The real test for planning reforms is yet to come

18 June 2008

The passage of planning reforms through the NSW Parliament last night promises some hope to home buyers, renters and those trapped in long commutes to get to work, according to Aaron Gadiel, chief executive of the Urban Taskforce.

Families are under pressure from high rents.


Theyre also unable to get homes within reasonable travelling distance to their workplace.


The gridlocked planning system has been making it harder than ever for developers to supply new housing and well-located employment, Mr Gadiel.


Yesterdays March quarter figures released by the Australian Bureau of Statistics shows that the supply of new housing in NSW has flatlined, and that the state of new housing development was far more depressed than Victoria or Queensland.


With population and demographic pressures, we should be seeing home construction in NSW exceeding, or at least matching Queensland and Victoria – instead, NSW has been further behind, Mr Gadiel said.


The challenge now facing the NSW Government and local councils is how to administer the new laws.


These laws will not make any difference if they arent accompanied by sensible planning decisions based on objective facts.


Home buyers and renters are depending on planning decisions that will deliver new housing and well-located employment.


According to yesterdays Australian Bureau of Statistics figures, in the 12 months to March 2008, the construction of 29,790 new homes commenced in NSW. This is 40 per cent decline of the equivalent figure (50,037) for March 2003. The fall has been much sharper in NSW than either Victoria or Queensland.


Victoria has only experienced a 14 per cent fall on its peak (34,898 for 12 months to March 2003, compared to 30,013 for the 12 months to March 2008). In the same period Queensland has experienced an 8 per cent increase in new housing commencements (39,961 to 43,282). Mr Gadiel said the picture was disappointing for both houses and apartments.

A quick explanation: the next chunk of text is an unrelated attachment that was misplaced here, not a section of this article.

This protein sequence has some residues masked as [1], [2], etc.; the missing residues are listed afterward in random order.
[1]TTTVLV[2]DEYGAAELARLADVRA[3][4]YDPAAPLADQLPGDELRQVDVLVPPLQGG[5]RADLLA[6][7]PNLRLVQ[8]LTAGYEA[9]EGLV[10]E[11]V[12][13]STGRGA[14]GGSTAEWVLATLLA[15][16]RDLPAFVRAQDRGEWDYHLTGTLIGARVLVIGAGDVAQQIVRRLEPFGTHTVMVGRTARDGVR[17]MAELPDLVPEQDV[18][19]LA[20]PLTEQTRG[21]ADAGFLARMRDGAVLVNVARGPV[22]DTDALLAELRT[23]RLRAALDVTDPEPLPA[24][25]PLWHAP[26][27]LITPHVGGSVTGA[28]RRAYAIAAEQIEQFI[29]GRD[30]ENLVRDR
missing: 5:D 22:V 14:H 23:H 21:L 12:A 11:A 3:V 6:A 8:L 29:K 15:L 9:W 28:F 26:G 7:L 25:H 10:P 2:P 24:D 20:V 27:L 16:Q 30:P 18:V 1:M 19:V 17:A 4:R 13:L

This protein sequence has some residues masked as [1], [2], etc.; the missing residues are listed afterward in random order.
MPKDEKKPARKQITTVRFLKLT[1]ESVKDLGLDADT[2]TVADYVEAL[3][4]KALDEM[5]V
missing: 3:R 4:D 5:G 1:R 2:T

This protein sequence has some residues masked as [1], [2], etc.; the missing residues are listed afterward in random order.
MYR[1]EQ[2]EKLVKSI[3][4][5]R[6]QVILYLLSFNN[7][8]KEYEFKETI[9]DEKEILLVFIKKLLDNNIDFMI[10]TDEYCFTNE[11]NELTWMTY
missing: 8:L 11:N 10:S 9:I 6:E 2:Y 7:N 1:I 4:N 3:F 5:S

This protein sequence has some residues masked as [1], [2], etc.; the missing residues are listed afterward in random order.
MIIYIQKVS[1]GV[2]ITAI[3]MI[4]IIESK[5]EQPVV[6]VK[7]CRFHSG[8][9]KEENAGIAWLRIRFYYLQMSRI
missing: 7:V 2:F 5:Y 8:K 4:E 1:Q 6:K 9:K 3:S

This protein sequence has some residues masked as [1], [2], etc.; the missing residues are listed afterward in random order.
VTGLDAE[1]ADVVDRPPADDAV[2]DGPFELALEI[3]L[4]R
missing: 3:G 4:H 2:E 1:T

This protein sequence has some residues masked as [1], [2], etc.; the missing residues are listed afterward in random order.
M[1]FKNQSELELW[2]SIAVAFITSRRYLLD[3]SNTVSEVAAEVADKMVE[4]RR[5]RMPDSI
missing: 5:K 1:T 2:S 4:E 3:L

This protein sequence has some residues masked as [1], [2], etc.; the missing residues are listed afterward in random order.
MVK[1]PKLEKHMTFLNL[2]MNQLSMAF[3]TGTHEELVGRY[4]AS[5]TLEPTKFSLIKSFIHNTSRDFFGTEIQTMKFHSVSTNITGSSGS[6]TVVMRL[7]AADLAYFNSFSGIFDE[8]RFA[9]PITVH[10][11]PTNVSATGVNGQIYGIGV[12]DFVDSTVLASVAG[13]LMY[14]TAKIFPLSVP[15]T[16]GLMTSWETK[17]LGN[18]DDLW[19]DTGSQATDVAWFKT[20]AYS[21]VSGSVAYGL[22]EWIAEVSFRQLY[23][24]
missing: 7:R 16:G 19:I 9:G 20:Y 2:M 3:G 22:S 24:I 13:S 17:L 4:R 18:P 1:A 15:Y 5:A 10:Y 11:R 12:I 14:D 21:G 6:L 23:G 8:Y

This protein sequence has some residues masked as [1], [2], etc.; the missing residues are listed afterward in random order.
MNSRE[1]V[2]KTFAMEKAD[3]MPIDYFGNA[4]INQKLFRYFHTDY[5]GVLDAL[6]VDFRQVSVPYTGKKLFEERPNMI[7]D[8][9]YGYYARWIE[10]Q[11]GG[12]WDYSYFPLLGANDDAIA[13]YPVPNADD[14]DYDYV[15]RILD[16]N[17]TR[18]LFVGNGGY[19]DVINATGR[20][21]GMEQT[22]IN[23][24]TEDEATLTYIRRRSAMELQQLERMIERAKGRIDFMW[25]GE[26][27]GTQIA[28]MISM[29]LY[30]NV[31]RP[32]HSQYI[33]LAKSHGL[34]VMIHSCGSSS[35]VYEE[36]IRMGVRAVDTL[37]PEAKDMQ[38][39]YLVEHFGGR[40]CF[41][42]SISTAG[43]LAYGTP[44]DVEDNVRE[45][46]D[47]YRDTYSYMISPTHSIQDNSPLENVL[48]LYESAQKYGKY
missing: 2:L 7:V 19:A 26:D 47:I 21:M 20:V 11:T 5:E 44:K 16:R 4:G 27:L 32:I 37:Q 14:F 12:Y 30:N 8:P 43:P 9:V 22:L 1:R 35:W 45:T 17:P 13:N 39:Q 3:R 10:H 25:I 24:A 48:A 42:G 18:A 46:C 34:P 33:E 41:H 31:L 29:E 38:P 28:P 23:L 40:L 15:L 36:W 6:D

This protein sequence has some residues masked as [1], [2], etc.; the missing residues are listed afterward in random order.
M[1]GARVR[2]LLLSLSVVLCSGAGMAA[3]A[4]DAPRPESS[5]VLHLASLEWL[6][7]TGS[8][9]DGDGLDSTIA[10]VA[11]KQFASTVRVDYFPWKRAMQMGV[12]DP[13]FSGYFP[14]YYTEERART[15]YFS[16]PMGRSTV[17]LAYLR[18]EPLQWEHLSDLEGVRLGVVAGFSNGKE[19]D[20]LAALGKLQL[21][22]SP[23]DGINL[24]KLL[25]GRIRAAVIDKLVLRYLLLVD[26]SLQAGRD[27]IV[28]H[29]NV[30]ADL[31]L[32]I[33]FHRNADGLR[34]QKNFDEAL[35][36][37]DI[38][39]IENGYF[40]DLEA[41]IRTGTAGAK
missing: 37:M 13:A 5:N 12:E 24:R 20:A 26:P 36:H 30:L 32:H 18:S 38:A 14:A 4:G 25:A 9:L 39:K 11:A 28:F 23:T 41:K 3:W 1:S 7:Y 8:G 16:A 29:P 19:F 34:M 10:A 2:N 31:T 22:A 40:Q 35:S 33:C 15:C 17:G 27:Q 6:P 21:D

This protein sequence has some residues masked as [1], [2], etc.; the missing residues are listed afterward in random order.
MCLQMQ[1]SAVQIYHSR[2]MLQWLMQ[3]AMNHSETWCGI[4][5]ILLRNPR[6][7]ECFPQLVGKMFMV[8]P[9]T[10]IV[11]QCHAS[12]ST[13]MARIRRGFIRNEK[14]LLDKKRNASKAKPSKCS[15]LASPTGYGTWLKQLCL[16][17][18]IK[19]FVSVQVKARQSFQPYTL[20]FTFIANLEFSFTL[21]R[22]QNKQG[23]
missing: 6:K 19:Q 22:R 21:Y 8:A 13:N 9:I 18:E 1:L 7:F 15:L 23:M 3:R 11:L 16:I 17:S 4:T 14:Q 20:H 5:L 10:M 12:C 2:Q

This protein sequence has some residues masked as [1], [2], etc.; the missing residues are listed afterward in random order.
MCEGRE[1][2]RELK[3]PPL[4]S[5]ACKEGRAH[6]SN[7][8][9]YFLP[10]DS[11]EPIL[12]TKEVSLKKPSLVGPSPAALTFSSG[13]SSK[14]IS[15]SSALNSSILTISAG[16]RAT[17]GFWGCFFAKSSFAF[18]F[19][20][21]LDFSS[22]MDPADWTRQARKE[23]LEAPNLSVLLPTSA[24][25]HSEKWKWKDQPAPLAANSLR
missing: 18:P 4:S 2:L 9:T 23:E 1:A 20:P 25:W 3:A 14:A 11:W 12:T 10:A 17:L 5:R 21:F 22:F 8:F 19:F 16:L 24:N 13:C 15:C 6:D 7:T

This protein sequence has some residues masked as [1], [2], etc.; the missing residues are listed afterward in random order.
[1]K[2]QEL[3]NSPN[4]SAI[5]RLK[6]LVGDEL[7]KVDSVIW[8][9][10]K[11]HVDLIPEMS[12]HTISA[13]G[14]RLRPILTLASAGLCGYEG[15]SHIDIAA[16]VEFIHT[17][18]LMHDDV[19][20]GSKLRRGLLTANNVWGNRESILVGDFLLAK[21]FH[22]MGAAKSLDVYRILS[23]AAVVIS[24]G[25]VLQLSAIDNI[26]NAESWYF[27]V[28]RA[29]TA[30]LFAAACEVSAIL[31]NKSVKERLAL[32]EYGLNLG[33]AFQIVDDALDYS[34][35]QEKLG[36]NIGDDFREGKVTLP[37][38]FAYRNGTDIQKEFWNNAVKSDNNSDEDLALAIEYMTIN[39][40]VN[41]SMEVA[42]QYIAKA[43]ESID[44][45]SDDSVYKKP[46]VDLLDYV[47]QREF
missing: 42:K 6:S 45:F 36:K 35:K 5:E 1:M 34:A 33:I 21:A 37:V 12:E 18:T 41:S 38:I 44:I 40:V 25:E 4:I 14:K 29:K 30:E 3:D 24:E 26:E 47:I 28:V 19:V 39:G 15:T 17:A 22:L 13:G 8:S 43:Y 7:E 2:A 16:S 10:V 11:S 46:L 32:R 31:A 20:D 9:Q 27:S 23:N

In the past two years NSW apartment construction has fallen to its lowest level since 1992.


The shortage of new homes has forced rents up with an increase of 26 per cent across Sydney (Department of Housing Rent and Sales Reports March 2005 March 2008). Mr Gadiel said that the proposed reforms to expand the categories of development that are regarded as ˜complying will help everyday home owners who want to expand or re-build their homes.


These reforms will make it easier for homes to be built in new suburbs, he said.


The new joint regional planning panels will boost community confidence in planning decisions for some major development approvals.


These new panels create an opportunity to take the politics and some of the corruption risk – out of councils development assessment.


At the end of the day, the legislation will only be successful if it makes it easier for home buyers and renters to get a place to live, and for them to get a job within reasonable travelling distance from their home.


We congratulate the government for announcing an inquiry by the Parliaments State Development Committee into the planning system, including competition issues.


We take this as recognition that the reform process is not yet complete.


This inquiry will provide an important forum to discuss further planning reforms over the next 18 months.


The Urban Taskforce is a property development industry group, representing Australias most prominent property developers and equity financiers.



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